Jeremiah Buziba is five years old. He stands at the end of a line of 11 kids he met less than a month ago, in front of a classroom full of adults he doesn’t know. He doesn’t appear to be overly familiar with the song he’s supposed to be singing, “God Is with You Always.” And yet he’s stealing the show.
In 1837, Georgia lawmakers authorized a “Lunatic, Idiot, and Epileptic Asylum.” Five years later, the facility opened as the Georgia Lunatic Asylum on the outskirts of the cotton-rich town that served as the antebellum state capital.
As if eating out isn’t entertaining enough, you can now pair an inspiring meal in Atlanta with skeeball or bocce, ping-pong or bowling, carnival games or mini golf—even a ride in a $190,000 Porsche.
With all the haircare products out there, how do you know which ones are best for you? Thanks to Candace Mitchell and Chanel Martin, who studied at Georgia Tech, there’s an app for that.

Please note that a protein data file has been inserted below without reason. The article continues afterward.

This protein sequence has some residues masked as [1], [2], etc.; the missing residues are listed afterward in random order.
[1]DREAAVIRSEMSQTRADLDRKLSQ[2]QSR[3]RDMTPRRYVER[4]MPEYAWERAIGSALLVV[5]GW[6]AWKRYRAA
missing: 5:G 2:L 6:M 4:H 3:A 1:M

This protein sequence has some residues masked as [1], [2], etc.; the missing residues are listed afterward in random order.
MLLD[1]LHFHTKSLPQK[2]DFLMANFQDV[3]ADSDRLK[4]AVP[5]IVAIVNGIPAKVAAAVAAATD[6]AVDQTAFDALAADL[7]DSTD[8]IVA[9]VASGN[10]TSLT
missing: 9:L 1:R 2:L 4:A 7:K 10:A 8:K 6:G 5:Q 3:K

Atlanta’s Trader Vic’s is a living museum to a bygone era in American dining as tiki culture and its breezy libations are rebranded for the modern drinker.
From hundreds to thousands to tens of thousands, Freaknik grew, but during its first decade, almost all white Atlantans—and many black Atlantans over the age of 40—were oblivious. Then came Freaknik 1993.
After 15 years, Linton Hopkins's fine-dining staple in Buckhead will close and become a new restaurant, Eugene & Elizabeth's.